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€5m investment for Galway company

Neuravi has secured the investment which will help it to hire more staff and start clinical trials on its device.

John O’Shaughnessy, Chairman, Neuravi,  Eamon Brady, CEO, Neuravi and Justin Lynch, Partner, Fountain Healthcare Partners
John O’Shaughnessy, Chairman, Neuravi, Eamon Brady, CEO, Neuravi and Justin Lynch, Partner, Fountain Healthcare Partners
Image: Andrew Downes.

A GALWAY company that has created a medical device to retrieve a clot following a stroke has received a €5.2 million investment.

Neuravi, which is run by Eamon Brady, David Vale and John O’Shaughnessy, is developing a device that is to be used in the treatment of acute ischemic strokes.

Neuravi is developing a medical device to help stroke doctors treat patients very quickly after stroke onset by removing the lodged blood clot from the brain with its proprietary Stent Basket technology.

The device helps to restore blood flow in patients who have had such strokes, which are due to the blockage of an artery to the brain.

The company was founded in 2009 and Brady told TheJournal.ie that the Series A financing round investment came from two lead investors, Fountain Healthcare Partners and Delta Partners.

Neuravi expects to create 25 new jobs over the next three years as a result of this investment.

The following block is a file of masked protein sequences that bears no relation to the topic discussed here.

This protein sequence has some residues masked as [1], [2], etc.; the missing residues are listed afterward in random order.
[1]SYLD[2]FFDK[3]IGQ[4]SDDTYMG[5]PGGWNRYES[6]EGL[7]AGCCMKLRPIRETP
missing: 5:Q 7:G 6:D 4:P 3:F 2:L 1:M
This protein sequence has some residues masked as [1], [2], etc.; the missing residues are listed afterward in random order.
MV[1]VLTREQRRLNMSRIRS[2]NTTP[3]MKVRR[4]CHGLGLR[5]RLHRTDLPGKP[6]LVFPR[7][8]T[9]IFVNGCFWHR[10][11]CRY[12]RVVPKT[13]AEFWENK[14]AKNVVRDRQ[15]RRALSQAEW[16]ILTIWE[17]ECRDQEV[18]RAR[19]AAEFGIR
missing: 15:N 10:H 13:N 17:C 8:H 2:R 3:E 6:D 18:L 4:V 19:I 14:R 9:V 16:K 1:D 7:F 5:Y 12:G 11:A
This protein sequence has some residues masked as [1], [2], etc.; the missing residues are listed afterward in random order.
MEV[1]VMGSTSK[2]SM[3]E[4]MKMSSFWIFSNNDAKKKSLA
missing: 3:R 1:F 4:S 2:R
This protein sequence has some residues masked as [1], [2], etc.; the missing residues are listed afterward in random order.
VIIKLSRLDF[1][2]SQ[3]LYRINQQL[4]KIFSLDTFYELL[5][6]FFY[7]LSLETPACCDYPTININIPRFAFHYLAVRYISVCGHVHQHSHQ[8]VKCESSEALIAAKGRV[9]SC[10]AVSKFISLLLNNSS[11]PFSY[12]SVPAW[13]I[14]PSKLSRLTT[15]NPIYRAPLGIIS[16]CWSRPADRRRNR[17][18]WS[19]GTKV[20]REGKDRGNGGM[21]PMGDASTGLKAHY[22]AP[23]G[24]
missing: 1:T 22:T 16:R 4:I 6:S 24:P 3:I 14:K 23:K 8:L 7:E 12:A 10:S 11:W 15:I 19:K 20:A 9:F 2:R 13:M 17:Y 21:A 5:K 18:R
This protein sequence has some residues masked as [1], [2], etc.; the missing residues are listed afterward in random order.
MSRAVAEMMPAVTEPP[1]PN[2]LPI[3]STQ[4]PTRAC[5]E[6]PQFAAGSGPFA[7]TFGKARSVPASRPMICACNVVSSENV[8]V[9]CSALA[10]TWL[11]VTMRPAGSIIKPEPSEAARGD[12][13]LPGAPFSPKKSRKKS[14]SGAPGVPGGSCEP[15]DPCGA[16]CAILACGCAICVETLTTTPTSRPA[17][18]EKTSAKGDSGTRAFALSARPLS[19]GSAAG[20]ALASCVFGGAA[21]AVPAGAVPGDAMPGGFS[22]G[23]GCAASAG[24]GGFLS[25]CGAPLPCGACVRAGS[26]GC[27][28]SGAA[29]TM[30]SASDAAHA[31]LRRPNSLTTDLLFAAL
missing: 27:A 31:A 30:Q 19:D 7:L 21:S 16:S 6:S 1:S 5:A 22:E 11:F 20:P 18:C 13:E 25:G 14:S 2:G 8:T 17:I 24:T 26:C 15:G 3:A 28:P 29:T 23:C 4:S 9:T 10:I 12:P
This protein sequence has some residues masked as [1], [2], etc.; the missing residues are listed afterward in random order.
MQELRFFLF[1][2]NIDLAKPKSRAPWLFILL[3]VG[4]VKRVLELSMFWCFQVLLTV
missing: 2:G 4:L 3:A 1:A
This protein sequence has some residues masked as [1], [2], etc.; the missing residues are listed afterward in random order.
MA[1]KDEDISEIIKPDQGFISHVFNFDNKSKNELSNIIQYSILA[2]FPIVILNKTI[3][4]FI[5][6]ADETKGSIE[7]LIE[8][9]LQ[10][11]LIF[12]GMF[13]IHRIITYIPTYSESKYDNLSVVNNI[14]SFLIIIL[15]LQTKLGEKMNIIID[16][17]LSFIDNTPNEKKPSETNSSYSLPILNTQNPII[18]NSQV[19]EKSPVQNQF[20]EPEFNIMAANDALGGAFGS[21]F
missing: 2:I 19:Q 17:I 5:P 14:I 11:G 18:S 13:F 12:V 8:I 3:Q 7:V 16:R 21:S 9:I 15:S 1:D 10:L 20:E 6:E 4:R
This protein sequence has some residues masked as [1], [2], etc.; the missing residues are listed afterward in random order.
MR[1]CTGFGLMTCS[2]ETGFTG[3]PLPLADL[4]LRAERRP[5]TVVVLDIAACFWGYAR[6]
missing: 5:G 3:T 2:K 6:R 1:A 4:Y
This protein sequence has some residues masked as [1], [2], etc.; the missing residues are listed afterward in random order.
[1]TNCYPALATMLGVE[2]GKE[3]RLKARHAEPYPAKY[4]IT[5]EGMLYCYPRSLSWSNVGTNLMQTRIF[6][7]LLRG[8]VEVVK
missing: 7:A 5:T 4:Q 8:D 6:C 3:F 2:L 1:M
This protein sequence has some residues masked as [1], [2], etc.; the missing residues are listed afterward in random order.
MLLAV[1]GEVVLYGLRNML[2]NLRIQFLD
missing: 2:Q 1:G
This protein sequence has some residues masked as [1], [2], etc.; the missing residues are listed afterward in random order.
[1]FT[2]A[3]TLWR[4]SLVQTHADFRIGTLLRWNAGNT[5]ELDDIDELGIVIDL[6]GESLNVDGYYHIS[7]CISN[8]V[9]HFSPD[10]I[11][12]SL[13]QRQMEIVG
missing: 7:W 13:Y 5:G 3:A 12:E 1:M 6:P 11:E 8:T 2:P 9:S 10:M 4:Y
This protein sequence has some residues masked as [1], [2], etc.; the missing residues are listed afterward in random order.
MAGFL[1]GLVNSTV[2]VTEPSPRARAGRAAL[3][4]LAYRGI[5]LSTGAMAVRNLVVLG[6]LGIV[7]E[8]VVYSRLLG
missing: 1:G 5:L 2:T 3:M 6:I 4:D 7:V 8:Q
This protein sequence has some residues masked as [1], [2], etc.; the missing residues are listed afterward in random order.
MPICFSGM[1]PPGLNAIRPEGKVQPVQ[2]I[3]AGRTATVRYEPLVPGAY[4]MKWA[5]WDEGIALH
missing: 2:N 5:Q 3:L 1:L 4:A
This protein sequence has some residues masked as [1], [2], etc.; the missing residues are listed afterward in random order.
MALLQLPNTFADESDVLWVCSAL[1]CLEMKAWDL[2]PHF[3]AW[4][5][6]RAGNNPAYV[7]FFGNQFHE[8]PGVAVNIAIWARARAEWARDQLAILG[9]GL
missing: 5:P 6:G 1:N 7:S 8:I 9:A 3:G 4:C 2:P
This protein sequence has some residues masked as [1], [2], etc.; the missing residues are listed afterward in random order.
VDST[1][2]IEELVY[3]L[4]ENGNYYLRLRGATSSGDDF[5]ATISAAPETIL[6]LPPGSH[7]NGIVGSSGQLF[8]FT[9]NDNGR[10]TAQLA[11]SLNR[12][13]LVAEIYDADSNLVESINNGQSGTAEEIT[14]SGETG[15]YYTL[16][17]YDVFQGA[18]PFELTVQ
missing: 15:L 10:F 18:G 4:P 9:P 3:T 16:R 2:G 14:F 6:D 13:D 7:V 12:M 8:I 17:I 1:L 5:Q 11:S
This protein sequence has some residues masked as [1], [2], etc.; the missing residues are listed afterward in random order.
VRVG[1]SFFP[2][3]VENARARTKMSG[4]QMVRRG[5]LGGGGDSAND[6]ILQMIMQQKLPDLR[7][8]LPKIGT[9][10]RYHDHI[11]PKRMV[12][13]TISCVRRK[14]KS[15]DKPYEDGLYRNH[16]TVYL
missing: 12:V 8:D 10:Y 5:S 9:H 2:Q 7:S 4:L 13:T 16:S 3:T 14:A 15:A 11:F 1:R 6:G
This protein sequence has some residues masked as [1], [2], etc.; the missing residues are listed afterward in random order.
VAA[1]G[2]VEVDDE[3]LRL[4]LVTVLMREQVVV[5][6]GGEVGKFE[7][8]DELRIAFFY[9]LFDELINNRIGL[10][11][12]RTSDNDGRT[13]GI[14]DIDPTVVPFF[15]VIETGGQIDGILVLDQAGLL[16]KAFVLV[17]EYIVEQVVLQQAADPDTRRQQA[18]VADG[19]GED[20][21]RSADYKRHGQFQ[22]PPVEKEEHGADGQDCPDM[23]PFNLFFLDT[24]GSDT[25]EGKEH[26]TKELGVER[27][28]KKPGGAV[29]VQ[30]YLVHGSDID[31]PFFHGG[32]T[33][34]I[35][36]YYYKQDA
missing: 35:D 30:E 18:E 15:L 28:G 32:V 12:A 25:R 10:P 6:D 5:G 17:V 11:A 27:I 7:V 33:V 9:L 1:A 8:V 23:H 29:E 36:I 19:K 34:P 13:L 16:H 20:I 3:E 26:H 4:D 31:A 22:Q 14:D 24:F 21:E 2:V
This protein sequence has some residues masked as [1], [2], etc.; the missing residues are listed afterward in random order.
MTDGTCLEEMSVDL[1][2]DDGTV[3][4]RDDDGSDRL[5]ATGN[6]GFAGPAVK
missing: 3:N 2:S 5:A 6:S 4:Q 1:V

“It’s a very significant investment,” said Brady.

It’s going to allow us to rapidly accelerate our development and clinical trials.

The investment will go towards testing the device on humans in Europe.

The company works with Dr Mahmood Razavi, who is an international radiologist who came out of Stanford University in California and has a stroke practice in southern California.

Brady, O’Shaughnessy and Vale were previously involved with a company called Mednova, which was sold for more than $100 million.

Brady explained more about the benefit of the device:

If you have an ischemic stroke, you have five per cent chance of getting therapy. The vast majority of people get palliative care only. The reason for that is there is only one drug available to treat acute ischemic stroke and it is only used in a small subset of patients.

When Neuravi was founded in 2009, the businessmen licensed a big portfolio of patents from Abbott and after three years of “intensive” research and development they built up their platform.

The company says the potential market could be as high as $2 billion per year following successful clinical trial completion and the products being approved for sale in major markets.

Read: Lack of sleep “top risk of stroke”>

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